P £r h Kll?ey. who was stroke of last year's
crew, is placed at No. 6 this year.
YALE SWIMMERS HERE TO-NIGHT.
1
Meet Columbia in a Water Polo and Relay
Race.
Yale and Columbia meet in a relay race and
water polo game to-night, in the pool of the local
" Tne"Say race is for 330 yards. S. P. Johnston.
O P. Cook*. S. L. Mather. H. K. Rogers and C.
T ' Neal will form the. Yale relay team. The Co
lumbia team is composed of Z. P. Halpm. O.
Kress. O. P. Putnam. P. C Brown and CD.
TrubenfaSiCh. G. P. Cooke. captain of the YWe
wnm MTiri linger of the Ameri'-an record for the
KSSs» for distance, will give an exhibition plunge.
contests- The Water polo teams will line up as fo.-
Jlalpin ij., Khar- it .............. .Hart
«»•«« • • • #ji a Kuard.V. . . . l Nuha
Kn ;,';:;::;::;:::::utr^: i - Keld
NEW BRITISH ROYAL YACHT.
Able to Enter Ports Barred to the Victoria
and Albert
The British royal yacht, the Osborne. is to be
repUuid by a new turbine yacht from compcUtive
plans submitted by A. & J. l^'lls. of Pointhouse
The new yacht Is designed for the exclusive use of
ie British royal family, and will have no accom
modations for largo parties of guests. She is to be
about 137 feet shorter than the Victoria and Albert,
and of much less drauz^t. so that he may enter
such ports as Flushing or Nice, which tha larger
vessel cannot do. Tho plans for the new turbine
have been approved by the King, after they had
been especially recommended to him by Admiral
61r John Fullerton. Admiral Sir A. Berkeley-Milne
and Philip Walts, Director of Naval Construction,
who comprised the Admiralty commiltee.
The dimensions of the new yacht, which will be
about ti,VJQ tons gross, are length. -<> feet load
wtLlfcrilxic. arid Leant, 40 feet. She will be pro
lin'.cd by three Parsons turbines, driving separate
shafts, each with a tingle screw, and in expected
to develop a speed of .it least seventeen knots. The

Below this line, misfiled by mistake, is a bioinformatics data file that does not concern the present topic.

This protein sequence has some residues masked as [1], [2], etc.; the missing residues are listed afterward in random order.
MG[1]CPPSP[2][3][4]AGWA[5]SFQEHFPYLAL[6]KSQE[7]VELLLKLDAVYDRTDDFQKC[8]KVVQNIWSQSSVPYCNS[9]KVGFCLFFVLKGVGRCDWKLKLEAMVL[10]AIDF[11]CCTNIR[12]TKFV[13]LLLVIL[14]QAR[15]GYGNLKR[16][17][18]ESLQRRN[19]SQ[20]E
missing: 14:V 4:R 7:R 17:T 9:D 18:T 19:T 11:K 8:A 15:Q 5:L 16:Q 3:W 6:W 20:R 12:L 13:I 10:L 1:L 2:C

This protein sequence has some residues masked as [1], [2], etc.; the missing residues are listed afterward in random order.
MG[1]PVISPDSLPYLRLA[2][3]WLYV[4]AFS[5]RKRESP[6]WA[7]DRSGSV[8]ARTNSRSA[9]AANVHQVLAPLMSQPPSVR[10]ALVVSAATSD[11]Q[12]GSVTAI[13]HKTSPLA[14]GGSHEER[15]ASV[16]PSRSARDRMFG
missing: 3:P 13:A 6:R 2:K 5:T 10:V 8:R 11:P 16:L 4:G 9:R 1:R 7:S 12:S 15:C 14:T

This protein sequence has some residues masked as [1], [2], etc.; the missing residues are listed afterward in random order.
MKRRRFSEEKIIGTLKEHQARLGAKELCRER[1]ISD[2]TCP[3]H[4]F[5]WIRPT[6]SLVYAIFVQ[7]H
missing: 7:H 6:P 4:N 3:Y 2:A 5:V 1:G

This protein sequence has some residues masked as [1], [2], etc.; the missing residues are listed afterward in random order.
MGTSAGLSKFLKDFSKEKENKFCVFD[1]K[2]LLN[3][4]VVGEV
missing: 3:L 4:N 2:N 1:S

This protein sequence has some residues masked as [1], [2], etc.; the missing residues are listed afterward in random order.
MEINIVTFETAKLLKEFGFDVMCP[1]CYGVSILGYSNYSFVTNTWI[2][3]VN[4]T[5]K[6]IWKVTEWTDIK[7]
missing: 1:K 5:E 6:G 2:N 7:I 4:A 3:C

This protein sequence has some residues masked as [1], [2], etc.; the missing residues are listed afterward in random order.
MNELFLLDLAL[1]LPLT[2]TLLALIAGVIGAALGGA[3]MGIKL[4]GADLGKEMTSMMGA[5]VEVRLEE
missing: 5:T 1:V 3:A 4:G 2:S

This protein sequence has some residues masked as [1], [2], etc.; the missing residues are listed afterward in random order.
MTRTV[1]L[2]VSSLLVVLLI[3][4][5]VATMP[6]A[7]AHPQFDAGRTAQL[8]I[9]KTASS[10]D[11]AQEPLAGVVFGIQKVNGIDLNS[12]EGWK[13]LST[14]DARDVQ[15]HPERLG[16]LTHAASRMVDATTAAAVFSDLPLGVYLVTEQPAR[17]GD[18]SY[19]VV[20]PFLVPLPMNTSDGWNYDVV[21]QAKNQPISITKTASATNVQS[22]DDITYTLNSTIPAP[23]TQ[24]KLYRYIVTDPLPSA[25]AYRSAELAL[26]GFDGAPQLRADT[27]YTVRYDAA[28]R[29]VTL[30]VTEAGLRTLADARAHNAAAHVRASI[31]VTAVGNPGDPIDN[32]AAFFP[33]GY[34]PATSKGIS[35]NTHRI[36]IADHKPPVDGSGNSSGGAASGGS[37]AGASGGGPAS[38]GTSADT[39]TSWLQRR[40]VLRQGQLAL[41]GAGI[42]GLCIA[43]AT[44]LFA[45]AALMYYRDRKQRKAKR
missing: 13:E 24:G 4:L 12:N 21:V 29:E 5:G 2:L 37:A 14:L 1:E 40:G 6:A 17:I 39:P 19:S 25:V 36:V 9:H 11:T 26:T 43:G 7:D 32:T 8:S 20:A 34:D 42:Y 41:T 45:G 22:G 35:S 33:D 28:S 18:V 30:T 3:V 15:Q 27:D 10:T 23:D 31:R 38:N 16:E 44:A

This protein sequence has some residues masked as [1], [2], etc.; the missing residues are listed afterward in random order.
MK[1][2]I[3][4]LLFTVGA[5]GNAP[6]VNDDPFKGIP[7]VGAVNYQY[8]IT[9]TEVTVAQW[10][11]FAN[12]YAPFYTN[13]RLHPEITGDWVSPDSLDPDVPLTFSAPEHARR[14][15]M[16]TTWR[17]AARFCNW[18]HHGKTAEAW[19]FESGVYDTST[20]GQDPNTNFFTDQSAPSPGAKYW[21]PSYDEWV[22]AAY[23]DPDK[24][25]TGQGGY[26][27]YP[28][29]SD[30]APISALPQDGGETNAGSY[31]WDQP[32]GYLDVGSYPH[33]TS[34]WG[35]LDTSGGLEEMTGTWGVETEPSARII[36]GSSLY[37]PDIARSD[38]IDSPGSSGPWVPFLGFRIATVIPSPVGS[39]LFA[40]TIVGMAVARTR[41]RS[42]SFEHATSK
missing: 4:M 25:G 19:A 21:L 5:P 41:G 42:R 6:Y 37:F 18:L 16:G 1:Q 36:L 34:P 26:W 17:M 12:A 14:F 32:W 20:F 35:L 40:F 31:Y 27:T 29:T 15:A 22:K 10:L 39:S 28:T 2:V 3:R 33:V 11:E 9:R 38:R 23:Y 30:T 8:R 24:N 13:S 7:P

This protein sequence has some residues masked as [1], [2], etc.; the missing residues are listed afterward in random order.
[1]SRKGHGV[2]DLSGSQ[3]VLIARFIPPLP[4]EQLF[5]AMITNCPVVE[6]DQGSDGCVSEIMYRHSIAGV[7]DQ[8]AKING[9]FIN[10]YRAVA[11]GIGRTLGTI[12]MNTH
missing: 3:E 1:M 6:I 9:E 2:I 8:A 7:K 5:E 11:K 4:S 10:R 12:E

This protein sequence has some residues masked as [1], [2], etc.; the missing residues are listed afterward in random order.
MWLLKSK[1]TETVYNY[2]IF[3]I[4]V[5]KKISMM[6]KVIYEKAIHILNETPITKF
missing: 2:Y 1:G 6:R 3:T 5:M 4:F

boilers will probably be of the ordinary cylindrical
type. -- *:■
FRESHMAN WINS GYMNASTIC TITLE.
1". Thompson won the .ill round gymnastic cham
pionship held In the New-York University gymna
sium yesterday. He Is the first freshman In many
years to carry oft this honor. Thompson scored
J9Jr?i i>oi«.ts, and his nearest opponent was G.
O'Brien, who tsllled m points. W. Williamson
was third with 178>/i points.
Immediately after tha contest O. W. Bartelmes,
'06 was unanimously elected captain of the team
for next season. Bartclmez i 9i 9 the best man In
college on the horizontal and parallel bars. Only
two of this year's team will be lost through grad
uation. <*• P. Meade. who won first place In the
"lub swinging contest, both in the Lehlgh and
Princeton rne.-tx. fc 'ra«iuiit.-!i this yeer. G. R. Hardy.
the ex-curtain, was unable to compete in tumbling
this year because of an attack of .appendicitis. »•
also leaves colle** this year.
3*K*r-YORK DAILY TRIBTDTE. :FIte9AT. APRIL 14. 1905.
BASEBALL
Giants Defeat Manhattan, 6 to 1—
Dolan's Home Run.
For the first two Innings the Giants hit the ball
hard In their game with Manhattan at the Polo
Grounds yesterday, which they won. 6 to 1. After
this. Donlan. who was in the box for the college
nine, settled down and pitched a good game. The
only tally made by his side was In the fifth Inning,
when he scored a home run.
A combination of singles, bases on balls, a three
base hit by Mertes and a few wild throws brought